How to File Taxes in States with Reciprocity

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When you live in one state and work in another, it can impact where you file and pay income taxes. Reciprocity can make your tax filing situation simpler if it applies to the states in which you live and work.

What does state tax reciprocity mean?  

To put it simply, if the state where you work has a reciprocal tax agreement with the state where you live, then your work state shouldn’t withhold taxes from your paycheck. This makes filing state taxes simpler because you won’t be required to file a return for both states.

Tax reciprocity only applies to state and local taxes. You’ll still be required to pay federal income taxes no matter where you live and work. 

Where should I file state taxes if I work in a different state? 

If there is no reciprocal agreement between your work state and your home state, you should expect to file a return for both states: file as a resident where you live and as a nonresident where you work. 

Don’t worry – your money won’t be taxed twice if your states don’t have a reciprocal agreement. Federal law does not allow two states to tax the same income. But, filing a state return for both is still important, because you’ll likely be owed a refund for taxes withheld from your work state. 

Does my state have reciprocity with a neighboring state? 

Not all states have reciprocity – even if two states share a border, it doesn’t necessarily mean they have reciprocity with one another. See the complete list of states that have reciprocity agreements in the section below, ‘States with tax reciprocity.’ 

How to make sure taxes are not withheld by a reciprocal state 

It’s the employee’s responsibility to ask the employer to withhold taxes for their home state and not their work state. Each state has its own form to help you do this. Find the form for your work state in the chart below.

States with tax reciprocity 

StateStates in agreementForm(s) to complete
ArizonaCA, IN, OR, VIArizona Form WEC (Withholding Exemption Certificate)
IllinoisIA, KY, MI, WIForm IL-W-5-NR (Employee’s Statement of Nonresidence in Illinois)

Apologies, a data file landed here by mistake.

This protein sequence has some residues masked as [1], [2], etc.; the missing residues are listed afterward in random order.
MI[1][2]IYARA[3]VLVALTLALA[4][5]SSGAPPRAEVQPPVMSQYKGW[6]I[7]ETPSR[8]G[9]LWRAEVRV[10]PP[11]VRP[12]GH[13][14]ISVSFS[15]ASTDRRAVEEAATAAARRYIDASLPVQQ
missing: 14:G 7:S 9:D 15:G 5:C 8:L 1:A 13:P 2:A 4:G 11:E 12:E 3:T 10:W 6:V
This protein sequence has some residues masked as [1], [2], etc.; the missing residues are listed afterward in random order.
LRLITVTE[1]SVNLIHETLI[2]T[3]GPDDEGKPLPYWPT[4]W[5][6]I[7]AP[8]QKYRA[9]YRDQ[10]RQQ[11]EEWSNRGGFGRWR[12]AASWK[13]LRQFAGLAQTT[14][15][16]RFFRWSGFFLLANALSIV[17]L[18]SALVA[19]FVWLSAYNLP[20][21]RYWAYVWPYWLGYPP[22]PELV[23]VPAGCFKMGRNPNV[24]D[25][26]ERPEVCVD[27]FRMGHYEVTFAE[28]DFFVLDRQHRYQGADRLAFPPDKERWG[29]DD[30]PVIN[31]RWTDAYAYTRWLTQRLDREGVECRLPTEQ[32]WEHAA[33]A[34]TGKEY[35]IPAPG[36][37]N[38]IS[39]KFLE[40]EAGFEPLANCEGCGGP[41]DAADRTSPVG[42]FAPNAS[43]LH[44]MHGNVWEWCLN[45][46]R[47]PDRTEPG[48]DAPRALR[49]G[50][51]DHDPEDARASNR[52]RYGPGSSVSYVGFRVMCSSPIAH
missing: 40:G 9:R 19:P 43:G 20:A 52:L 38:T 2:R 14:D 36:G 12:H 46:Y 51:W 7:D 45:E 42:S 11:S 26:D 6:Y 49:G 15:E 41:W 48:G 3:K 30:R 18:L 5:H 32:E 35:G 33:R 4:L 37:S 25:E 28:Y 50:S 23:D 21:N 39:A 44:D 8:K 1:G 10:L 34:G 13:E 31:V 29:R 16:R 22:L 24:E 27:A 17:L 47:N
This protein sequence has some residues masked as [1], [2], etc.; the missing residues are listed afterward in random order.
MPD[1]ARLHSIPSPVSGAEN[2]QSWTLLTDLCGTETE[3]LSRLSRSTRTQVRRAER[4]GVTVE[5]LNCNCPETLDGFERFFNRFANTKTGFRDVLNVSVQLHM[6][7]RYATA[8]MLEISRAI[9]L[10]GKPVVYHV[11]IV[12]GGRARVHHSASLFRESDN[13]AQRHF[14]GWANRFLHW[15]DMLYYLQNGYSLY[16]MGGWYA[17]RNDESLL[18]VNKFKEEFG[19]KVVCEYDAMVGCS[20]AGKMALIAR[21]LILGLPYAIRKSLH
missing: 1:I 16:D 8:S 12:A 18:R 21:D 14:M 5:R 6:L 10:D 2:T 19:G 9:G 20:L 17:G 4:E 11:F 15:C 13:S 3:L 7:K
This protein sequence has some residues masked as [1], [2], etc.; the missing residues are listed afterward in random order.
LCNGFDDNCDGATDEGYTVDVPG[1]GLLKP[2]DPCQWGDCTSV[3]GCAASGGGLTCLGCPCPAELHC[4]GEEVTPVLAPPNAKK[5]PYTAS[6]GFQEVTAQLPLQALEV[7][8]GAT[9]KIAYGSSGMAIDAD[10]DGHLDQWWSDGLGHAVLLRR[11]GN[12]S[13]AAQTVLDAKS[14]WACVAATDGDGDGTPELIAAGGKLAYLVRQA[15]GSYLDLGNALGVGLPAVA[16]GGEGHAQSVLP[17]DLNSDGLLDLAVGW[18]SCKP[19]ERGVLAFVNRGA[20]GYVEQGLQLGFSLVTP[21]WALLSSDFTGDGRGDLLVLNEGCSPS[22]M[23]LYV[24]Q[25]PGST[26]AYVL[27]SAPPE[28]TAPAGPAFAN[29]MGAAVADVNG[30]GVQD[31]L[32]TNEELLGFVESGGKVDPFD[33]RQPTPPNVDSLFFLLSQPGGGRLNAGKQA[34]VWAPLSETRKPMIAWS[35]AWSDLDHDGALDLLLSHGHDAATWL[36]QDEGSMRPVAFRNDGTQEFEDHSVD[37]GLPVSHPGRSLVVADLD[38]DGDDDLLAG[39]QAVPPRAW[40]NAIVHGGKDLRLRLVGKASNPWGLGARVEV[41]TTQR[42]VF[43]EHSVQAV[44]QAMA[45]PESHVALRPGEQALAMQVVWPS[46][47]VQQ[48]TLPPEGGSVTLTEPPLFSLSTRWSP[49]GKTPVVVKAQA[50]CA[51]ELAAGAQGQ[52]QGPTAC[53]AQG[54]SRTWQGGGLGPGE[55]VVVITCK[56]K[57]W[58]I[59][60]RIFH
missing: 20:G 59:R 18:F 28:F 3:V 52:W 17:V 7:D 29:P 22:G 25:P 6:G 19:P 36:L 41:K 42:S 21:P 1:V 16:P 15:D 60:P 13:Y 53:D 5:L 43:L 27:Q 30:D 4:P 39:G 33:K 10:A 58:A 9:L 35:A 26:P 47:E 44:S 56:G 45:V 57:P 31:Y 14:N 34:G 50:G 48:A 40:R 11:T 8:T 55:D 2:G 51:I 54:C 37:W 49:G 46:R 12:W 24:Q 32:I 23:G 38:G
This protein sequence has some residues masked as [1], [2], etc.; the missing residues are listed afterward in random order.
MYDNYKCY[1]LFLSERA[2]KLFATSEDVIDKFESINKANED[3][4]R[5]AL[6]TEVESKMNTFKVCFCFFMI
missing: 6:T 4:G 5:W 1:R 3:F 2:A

IndianaKY, MI, WI, OH, PA Form WH-47 (Certificate of Residence)
IowaILForm IA 44-106 (Employee’s Statement of Nonresidence in Iowa)
Kentucky IL, IN, VA, WV, OH, WIForm 42A809 (Certificate of Nonresidence)
MarylandDC, PA, VA, WVForm MW507 (Employee’s Maryland Withholding Exemption Certificate)
Michigan IN, IL, KY, OH, MN, WI Form MI-W4 (Employee’s Michigan Withholding Exemption Certificate)
Minnesota MI, NDForm MWR (Reciprocity Exemption/Affidavit of Residency for Tax Year 2022)
Montana NDForm MW-4 (Employee Certificate of North Dakota Residence)
New JerseyPAForm NJ-165 (Employee’s Certificate of Nonresidence in New Jersey)
North DakotaMN, MT Form NDW-R (Reciprocity exemption from withholding for qualifying Minnesota and Montana residents working in North Dakota)
OhioIN, KY, MI, PA, WV Form IT-4NR (Employee’s Statement of Residency in a Reciprocity State)
Pennsylvania IN, MD, OH, VA, WV, NJForm REV-419 (Employee’s Nonwithholding Application Certificate)
VirginiaDC, KY, MD, WV, PA Form VA-4 (Personal Exemption Worksheet)
Washington D.C.All non-residents who work in D.C. can claim exemptionForm D-4A (Certificate of Nonresidence in the District of Columbia)
West VirginiaKY, MD, OH, VA, PA Form WV/IT-104 (Employee’s Withholding Exemption Certificate)
Wisconsin IL, IN, KY, MI Form W-220 (Nonresident Employee’s Withholding Reciprocity Declaration)

What about states without reciprocity? 

If you work and live in two states that weren’t listed above, it doesn’t necessarily mean you owe anything. You just have to file two separate state tax returns. Your home state will credit you the amount withheld from your work state.  

But this amount is dependent on your work state’s income tax rate. For example, if your work state has a lower income tax rate than your home state, you may owe your home state money. If the opposite is true, you may be in store for a refund.  

For more info about filing taxes in two different states, read Filing Taxes When You Live in One State and Work in Another

This article was last updated on 09/29/2022.

This article is intended to provide general information to the public and does not provide personalized tax, investment, legal, or business advice. You should seek the assistance of a professional for advice on taxes, investments, and any other financial, legal, or business matter pertinent to your individual situation.

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